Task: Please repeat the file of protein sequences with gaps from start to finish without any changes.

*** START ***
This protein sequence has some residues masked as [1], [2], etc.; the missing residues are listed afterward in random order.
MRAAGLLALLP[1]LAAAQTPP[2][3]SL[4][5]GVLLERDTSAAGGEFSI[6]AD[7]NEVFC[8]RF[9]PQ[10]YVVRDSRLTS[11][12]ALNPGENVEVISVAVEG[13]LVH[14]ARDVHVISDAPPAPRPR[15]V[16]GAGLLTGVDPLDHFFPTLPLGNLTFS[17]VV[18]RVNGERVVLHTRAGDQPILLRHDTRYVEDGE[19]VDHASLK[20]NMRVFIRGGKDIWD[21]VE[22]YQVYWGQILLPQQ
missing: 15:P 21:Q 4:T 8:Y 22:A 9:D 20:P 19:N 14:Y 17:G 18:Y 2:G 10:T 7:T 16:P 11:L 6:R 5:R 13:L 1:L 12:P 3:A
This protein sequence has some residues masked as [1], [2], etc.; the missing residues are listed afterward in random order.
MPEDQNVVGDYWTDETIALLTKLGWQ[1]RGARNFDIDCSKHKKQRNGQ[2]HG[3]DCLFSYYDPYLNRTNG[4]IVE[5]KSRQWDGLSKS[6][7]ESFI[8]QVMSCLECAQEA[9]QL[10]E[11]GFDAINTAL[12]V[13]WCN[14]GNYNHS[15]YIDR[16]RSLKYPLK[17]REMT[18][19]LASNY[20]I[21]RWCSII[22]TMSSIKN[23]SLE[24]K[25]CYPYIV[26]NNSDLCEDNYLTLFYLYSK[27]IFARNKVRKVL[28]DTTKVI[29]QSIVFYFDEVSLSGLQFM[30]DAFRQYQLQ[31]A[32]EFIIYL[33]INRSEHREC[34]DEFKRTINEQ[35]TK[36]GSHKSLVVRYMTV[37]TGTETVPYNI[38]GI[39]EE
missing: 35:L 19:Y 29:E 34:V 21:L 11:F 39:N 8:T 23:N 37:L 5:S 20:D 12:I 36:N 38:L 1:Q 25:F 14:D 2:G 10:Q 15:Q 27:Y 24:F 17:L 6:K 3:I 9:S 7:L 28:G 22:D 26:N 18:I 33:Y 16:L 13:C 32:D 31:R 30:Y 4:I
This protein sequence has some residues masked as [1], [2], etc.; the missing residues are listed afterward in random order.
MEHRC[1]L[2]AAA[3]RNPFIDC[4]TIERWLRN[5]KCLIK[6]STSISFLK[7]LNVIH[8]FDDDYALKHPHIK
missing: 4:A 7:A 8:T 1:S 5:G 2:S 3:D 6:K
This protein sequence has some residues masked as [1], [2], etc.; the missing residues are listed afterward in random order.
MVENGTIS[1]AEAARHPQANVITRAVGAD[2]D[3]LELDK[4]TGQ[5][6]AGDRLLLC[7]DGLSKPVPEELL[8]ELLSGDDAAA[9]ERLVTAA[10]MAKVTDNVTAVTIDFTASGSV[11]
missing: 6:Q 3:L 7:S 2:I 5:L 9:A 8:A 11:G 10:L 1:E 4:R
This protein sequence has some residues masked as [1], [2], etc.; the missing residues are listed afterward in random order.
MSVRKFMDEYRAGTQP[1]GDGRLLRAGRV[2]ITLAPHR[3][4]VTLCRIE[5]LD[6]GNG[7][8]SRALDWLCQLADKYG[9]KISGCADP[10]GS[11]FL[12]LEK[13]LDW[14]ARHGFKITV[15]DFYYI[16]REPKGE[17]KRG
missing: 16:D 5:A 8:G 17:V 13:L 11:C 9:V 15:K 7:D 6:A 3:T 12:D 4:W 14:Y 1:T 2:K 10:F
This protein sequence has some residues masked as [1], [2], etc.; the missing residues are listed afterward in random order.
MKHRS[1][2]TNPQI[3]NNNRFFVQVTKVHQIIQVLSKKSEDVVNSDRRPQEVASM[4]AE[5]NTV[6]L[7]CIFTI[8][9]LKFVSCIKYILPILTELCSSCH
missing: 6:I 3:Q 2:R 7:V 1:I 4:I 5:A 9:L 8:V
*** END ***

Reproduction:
This protein sequence has some residues masked as [1], [2], etc.; the missing residues are listed afterward in random order.
MRAAGLLALLP[1]LAAAQTPP[2][3]SL[4][5]GVLLERDTSAAGGEFSI[6]AD[7]NEVFC[8]RF[9]PQ[10]YVVRDSRLTS[11][12]ALNPGENVEVISVAVEG[13]LVH[14]ARDVHVISDAPPAPRPR[15]V[16]GAGLLTGVDPLDHFFPTLPLGNLTFS[17]VV[18]RVNGERVVLHTRAGDQPILLRHDTRYVEDGE[19]VDHASLK[20]NMRVFIRGGKDIWD[21]VE[22]YQVYWGQILLPQQ
missing: 15:P 21:Q 4:T 8:Y 22:A 9:D 20:P 19:N 14:Y 17:G 18:Y 2:G 10:T 7:T 16:P 11:L 6:R 5:R 13:L 1:L 12:P 3:A
This protein sequence has some residues masked as [1], [2], etc.; the missing residues are listed afterward in random order.
MPEDQNVVGDYWTDETIALLTKLGWQ[1]RGARNFDIDCSKHKKQRNGQ[2]HG[3]DCLFSYYDPYLNRTNG[4]IVE[5]KSRQWDGLSKS[6][7]ESFI[8]QVMSCLECAQEA[9]QL[10]E[11]GFDAINTAL[12]V[13]WCN[14]GNYNHS[15]YIDR[16]RSLKYPLK[17]REMT[18][19]LASNY[20]I[21]RWCSII[22]TMSSIKN[23]SLE[24]K[25]CYPYIV[26]NNSDLCEDNYLTLFYLYSK[27]IFARNKVRKVL[28]DTTKVI[29]QSIVFYFDEVSLSGLQFM[30]DAFRQYQLQ[31]A[32]EFIIYL[33]INRSEHREC[34]DEFKRTINEQ[35]TK[36]GSHKSLVVRYMTV[37]TGTETVPYNI[38]GI[39]EE
missing: 35:L 19:Y 29:E 34:V 21:L 11:F 39:N 8:T 23:N 37:L 5:S 20:D 12:I 36:N 38:L 1:Q 25:F 14:D 2:G 10:Q 15:Q 27:Y 24:F 17:L 6:K 3:I 9:S 7:L 28:G 22:D 26:N 18:I 33:Y 16:L 13:C 32:D 31:R 30:Y 4:I
This protein sequence has some residues masked as [1], [2], etc.; the missing residues are listed afterward in random order.
MEHRC[1]L[2]AAA[3]RNPFIDC[4]TIERWLRN[5]KCLIK[6]STSISFLK[7]LNVIH[8]FDDDYALKHPHIK
missing: 4:A 7:A 8:T 1:S 5:G 2:S 3:D 6:K
This protein sequence has some residues masked as [1], [2], etc.; the missing residues are listed afterward in random order.
MVENGTIS[1]AEAARHPQANVITRAVGAD[2]D[3]LELDK[4]TGQ[5][6]AGDRLLLC[7]DGLSKPVPEELL[8]ELLSGDDAAA[9]ERLVTAA[10]MAKVTDNVTAVTIDFTASGSV[11]
missing: 6:Q 3:L 7:S 2:I 5:L 9:A 8:A 11:G 10:L 1:E 4:R
This protein sequence has some residues masked as [1], [2], etc.; the missing residues are listed afterward in random order.
MSVRKFMDEYRAGTQP[1]GDGRLLRAGRV[2]ITLAPHR[3][4]VTLCRIE[5]LD[6]GNG[7][8]SRALDWLCQLADKYG[9]KISGCADP[10]GS[11]FL[12]LEK[13]LDW[14]ARHGFKITV[15]DFYYI[16]REPKGE[17]KRG
missing: 16:D 5:A 8:G 17:V 13:L 11:C 9:V 15:K 7:D 6:A 3:T 12:D 4:W 14:Y 1:T 2:K 10:F
This protein sequence has some residues masked as [1], [2], etc.; the missing residues are listed afterward in random order.
MKHRS[1][2]TNPQI[3]NNNRFFVQVTKVHQIIQVLSKKSEDVVNSDRRPQEVASM[4]AE[5]NTV[6]L[7]CIFTI[8][9]LKFVSCIKYILPILTELCSSCH
missing: 6:I 3:Q 2:R 7:V 1:I 4:I 5:A 9:L 8:V